In addition to the extra cell phone you are going to get for you daughter, you might want to get them both a good personal defense spray such as Fox Labs. I don't believe there is a minimum age for possession and they can carry it with them pretty much everywhere (except planes and federal buildings). You might also want to consider upgrading your doors.

I hope your wife sees how important it is to be able to defend yourself. I can understand her aversion to guns as her friend's suicide must have been pretty traumatic. She might come around, but it will take time. I wouldn't push her too hard though. Again, glad to hear that things worked out for the girls.
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Old June 8, 2006, 05:35 PM   #21
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"Another point I thought about -- the kids were lucky because my wife had placed a cordless phone in the bedroom so she could call and wake the youngest up. The two kids share a cell phone. I'm going to get another and make sure they have one in each bedroom."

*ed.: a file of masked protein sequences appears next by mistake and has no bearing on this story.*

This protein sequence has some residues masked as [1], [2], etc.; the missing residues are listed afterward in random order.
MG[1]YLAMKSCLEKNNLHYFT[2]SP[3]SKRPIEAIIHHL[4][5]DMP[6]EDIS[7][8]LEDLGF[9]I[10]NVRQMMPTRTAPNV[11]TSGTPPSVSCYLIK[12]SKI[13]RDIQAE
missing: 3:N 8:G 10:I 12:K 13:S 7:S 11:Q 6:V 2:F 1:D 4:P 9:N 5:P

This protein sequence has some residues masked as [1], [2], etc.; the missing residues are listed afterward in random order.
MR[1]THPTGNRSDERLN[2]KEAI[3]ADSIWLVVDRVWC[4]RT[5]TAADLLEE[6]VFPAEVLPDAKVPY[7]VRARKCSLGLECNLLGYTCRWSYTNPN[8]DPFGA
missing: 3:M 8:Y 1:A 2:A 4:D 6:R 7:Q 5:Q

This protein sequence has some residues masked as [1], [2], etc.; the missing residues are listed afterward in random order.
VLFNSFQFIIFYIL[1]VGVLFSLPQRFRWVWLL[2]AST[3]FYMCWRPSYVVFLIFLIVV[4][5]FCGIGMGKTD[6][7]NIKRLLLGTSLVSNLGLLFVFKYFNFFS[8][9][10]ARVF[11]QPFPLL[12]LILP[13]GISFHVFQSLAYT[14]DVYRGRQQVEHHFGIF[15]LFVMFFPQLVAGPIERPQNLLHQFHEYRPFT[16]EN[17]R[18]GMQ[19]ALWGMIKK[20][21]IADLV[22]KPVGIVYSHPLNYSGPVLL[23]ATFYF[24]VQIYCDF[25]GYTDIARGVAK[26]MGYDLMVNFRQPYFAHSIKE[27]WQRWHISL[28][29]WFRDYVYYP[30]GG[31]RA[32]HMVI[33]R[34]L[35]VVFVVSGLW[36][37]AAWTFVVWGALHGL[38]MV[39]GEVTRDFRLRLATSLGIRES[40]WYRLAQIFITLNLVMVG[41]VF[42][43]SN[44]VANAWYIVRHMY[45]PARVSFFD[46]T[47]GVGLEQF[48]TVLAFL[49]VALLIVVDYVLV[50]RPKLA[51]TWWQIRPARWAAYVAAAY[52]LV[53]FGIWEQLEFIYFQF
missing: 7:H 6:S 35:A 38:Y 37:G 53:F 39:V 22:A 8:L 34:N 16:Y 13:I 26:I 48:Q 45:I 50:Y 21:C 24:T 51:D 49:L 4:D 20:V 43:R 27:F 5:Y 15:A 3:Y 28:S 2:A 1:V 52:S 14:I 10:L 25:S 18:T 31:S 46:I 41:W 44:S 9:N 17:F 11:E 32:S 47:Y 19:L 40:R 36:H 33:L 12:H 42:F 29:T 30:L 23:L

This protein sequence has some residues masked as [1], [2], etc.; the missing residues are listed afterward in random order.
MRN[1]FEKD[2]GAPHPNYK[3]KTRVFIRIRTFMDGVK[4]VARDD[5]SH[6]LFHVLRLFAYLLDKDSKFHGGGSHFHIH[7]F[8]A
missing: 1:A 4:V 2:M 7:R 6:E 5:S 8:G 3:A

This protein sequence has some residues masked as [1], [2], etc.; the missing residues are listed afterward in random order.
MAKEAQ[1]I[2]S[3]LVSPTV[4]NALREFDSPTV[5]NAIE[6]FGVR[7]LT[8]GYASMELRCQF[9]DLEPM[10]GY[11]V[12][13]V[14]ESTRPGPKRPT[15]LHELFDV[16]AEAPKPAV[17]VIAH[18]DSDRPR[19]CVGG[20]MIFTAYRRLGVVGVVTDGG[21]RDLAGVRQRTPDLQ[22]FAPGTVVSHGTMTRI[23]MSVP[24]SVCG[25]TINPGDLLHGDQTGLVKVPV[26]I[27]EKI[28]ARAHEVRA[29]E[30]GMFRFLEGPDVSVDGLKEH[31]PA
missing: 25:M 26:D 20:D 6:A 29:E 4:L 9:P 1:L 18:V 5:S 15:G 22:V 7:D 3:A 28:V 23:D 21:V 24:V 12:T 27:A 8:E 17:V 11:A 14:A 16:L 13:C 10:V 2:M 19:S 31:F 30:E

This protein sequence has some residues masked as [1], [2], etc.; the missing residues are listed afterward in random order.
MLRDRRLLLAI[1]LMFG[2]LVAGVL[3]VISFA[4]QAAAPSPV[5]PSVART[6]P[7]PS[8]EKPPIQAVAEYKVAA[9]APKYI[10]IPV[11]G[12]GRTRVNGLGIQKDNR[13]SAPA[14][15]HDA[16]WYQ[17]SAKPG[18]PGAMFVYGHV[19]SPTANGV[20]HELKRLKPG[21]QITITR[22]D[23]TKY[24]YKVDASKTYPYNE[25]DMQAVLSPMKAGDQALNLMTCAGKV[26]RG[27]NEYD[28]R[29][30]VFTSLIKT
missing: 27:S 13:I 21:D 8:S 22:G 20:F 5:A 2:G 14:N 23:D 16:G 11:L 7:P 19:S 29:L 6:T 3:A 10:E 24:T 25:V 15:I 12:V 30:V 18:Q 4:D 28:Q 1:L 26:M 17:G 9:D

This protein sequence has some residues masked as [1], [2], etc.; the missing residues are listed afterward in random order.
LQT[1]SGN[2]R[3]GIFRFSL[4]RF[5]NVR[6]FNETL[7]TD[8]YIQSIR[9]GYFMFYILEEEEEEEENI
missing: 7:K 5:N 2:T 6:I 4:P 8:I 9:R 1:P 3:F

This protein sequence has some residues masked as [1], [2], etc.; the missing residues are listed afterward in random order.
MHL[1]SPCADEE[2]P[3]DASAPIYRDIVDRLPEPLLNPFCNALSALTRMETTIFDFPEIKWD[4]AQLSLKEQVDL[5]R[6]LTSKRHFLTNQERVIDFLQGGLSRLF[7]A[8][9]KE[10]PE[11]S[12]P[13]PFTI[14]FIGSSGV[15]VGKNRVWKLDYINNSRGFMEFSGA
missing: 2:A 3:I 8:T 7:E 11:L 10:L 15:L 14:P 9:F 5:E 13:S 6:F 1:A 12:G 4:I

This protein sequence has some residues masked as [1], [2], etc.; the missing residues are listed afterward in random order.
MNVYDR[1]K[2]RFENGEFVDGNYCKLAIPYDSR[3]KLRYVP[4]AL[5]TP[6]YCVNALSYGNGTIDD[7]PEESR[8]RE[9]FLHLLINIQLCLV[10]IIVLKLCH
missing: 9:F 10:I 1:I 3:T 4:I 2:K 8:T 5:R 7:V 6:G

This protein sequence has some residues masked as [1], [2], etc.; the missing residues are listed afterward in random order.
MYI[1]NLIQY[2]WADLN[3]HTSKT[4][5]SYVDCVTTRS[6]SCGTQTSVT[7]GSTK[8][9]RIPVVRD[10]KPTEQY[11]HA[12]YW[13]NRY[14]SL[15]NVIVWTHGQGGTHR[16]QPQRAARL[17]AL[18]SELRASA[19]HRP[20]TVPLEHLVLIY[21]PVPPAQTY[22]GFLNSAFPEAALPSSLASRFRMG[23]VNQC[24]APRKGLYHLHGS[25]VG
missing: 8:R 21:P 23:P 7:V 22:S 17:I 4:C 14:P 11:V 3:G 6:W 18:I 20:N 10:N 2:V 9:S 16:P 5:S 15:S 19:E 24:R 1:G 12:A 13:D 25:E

A cell is a good backup, but I would prefer a land line, as with enhanced 911, they police will know your address without anyone saying a word. Depending on your setup, it can be hard to identify and cut the line coming in. A cell would be good, but a cordless with several handsets would be a priority, IMHO.
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Old June 8, 2006, 07:09 PM   #22
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The problem with cordless phones is that if the power is cut, the phones don't work.
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Old June 8, 2006, 08:03 PM   #23